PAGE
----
Cambridgeshire Life, April 2003

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Cambridgeshire Life, April 2003

Post  DebraRatt on Thu Jul 19, 2012 10:22 am

Cambridgeshire Life, April 2003
Toff - Talker in a Class of His Own
by: Kim Smith

Jeremy Northam is always cast as the type of Englishman who was not so much born with a silver spoon in his mouth, more like a whole canteen of cutlery. So it comes as some surprise that the Cambridge-born actor is from a family who loathe the class system


Jeremy Northam smiles when he remembers his professor father’s comments on class, considering that the star of leading films such as Gosford Park and Enigma is almost inevitably cast as an upper class Englishman.

“My dad’s roots are firmly working-class. He was a scholarship kid,” says Jeremy. “I remember him saying to me that he thought after the second world war, ‘Hold on, where’s the brave new world?’ There was a huge popular swing towards a different kind of society, and yet the old forces were reasserting themselves.”

Jeremy’s father, John, was a professor of drama at Clare College, Cambridge, when he was born in 1961. The star of such hit films as The Net and The Winslow Boy, as well as Enigma and Gosford Park, remains proud that his dad did his bit to undermine the university’s reputation as a private club for the privileged.

“As a senior tutor in the 1960’s, he urged Clare to broaden its intake of students from all backgrounds; which was not traditionally the way that the university had done things. He wasn’t the only person to do so, but he made great inroads in making that idea an ethical necessity.”

The youngest of four children, Jeremy fondly remembers the home as being presided over by his domestic science teacher mum, Rachael. “It was idyllic, full of books, conversation and music,” he adds.

He went to grammar school and get exasperated when people assume he was a public schoolboy. “It’s always a source of some disturbance to me. My school did become an independent, but that’s as near as it gets. I have never thought of myself as part of a crusty world,” he says.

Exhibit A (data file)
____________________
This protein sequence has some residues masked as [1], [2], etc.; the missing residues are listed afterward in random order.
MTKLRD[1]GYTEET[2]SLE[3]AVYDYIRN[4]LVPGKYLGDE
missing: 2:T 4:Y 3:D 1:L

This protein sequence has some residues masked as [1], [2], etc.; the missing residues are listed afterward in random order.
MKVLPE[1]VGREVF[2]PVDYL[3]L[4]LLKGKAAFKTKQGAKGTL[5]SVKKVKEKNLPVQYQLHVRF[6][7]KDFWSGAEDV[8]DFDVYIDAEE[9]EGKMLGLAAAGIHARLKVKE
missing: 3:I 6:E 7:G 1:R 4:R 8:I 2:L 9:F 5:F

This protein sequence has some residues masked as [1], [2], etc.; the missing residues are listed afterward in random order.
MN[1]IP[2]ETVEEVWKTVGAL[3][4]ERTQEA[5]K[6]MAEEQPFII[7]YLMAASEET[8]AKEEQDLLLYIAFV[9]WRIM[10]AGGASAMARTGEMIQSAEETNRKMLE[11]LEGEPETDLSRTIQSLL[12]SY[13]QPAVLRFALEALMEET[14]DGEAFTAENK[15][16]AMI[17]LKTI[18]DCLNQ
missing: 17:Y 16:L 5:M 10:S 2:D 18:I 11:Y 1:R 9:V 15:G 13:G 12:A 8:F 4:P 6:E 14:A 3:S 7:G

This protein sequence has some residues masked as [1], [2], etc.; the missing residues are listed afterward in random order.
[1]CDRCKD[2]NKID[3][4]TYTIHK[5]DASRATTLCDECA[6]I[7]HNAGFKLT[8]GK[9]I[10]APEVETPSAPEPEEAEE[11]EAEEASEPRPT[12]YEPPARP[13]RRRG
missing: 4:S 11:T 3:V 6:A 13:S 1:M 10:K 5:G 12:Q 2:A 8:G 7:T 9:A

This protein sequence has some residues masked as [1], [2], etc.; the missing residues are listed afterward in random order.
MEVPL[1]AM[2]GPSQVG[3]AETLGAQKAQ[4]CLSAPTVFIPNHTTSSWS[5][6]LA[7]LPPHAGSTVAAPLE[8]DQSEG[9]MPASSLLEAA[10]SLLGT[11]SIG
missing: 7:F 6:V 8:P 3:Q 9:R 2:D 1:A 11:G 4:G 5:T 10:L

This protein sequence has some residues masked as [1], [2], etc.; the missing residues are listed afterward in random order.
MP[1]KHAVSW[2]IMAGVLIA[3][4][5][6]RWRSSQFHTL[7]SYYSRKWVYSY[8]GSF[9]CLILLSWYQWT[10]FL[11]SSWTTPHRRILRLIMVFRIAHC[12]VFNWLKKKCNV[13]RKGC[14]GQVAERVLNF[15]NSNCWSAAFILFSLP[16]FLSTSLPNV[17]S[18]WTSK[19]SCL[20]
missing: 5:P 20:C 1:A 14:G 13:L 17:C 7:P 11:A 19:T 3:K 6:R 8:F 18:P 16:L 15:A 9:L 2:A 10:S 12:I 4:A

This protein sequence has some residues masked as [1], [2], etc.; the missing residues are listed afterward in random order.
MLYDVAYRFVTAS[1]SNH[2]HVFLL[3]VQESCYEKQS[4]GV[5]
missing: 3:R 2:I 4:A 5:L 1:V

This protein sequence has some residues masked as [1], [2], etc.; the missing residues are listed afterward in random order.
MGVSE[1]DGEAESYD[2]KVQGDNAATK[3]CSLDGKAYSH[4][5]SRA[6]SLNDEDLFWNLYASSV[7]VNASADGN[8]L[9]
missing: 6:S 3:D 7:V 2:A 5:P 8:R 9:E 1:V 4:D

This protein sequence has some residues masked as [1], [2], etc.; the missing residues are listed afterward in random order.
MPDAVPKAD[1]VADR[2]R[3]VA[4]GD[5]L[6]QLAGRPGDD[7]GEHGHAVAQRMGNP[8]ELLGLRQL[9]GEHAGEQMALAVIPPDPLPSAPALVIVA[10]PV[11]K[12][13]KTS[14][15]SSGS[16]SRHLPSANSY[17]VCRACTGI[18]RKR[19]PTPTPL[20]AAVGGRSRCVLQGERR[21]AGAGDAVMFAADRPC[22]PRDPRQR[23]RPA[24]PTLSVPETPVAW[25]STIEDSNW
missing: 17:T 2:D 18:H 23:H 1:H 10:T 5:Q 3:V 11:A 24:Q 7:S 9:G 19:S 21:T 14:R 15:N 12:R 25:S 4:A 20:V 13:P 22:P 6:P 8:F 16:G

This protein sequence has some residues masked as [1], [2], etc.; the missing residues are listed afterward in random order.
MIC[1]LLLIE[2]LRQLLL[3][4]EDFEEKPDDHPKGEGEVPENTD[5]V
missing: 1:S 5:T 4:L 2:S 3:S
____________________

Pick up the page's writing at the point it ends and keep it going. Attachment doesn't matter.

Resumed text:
Jeremy opted for an acting career when the family moved to the West Country in the 1970s; his head was turned by the productions he saw at the famous Bristol Old Vic. A year’s work as a stagehand on everything from pantomime to Shakespeare sealed his fate. After reading English at Bedford College, London, he returned to Bristol and the Old Vic theatre school.

Following a couple years in rep, he found himself starring in a string of plays at London’s prestigious National Theatre and got his big break when he was asked to take over from a troubled Daniel Day-Lewis halfway through a performance of Hamlet. “I hadn’t rehearsed the part of Hamlet for months as I’d been on stage playing Osric, who doesn’t have a lot to say.

“Suddenly, Dan’s dresser walked into my dressing room and flung all his costumes down without a word. Then I heard an announcement saying Hamlet would be played by Jeremy Northam. I couldn’t get a drop of saliva to form in my mouth. It was the most horrifying night of my life!”

The production was directed by Richard Eyre, who was so impressed that he next cast Jeremy as the lead in the revival of 1905 play, The Voysey Inheritance. This earned him a West End theatre equivalent of an Oscar, an Olivier Award, as Promising Newcomer. He was on his way.

Jeremy’s move into films was equally seamless: days after arriving in Los Angeles in 1994, he was cast opposite on of Hollywood’s hottest stars, Sandra Bullock, in The Net. He played the malevolent Jack Devlin, thus establishing his image as a suave English cad.

“It was a fantasy come true to do an American thriller, which was a genre I thought entirely distant and other-worldly,” he says. “Suddenly, I was being sent scripts I never knew existed and it gave me the chance to evaluate what was around.”

A big-screen foray into costume drama followed, with Jeremy playing the handsome Mr. Knightley opposite Gwyneth Paltrow in Jane Austen’s 18th-century matchmaking comedy, Emma. He has remained almost resolutely in the past ever since, by playing legal eagle Sir Robert Morton in Terence Rattigan’s pre-First World War drama, The Winslow Boy; politician Sir Robert Chilton in Oscar Wilde’s Victorian comedy-drama, An Ideal Husband; sinister government agent Wigram in Second World War-set Enigma, and Ivor Novello, in the more recent 1930s country house murder mystery, Gosford Park.

Next up is a remake of Dennis Potter’s 1945-based The Singing Detective, which will see him recreating Patrick Malahide’s role from the TV version, Mark Binney.

Because of those films, you could forgive Jeremy for getting confused about which era he’s living in. And he admits he would like to break the pattern. “I keep on going up for things that are contemporary, and not getting them. Boo-hoo,” he says with self-mockery. “I do worry about typecasting though, but at the same time, if people are offing me work then I’d be a fool to turn it down.

At 42, Jeremy is still a bachelor, a solitary state that he lays firmly at the feet of his hectic schedule. He admits he’d love to emulate is parent’s marriage. “They’ve been together for more than 40 years and they’re still in love,” he says. “Two people making a commitment to each other, whether it be in a church or a register office, is something I find exciting.”

So ultimately, where does the 6ft 2in hunk see his future? “Acting is undoubtedly a good life,” he says. “But I’m getting older and I still don’t have a family. Sometimes I think, ‘What will I be doing when I’m 50?’”

I’m sure his many female fans would be only too willing to provide him with a few options.
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DebraRatt

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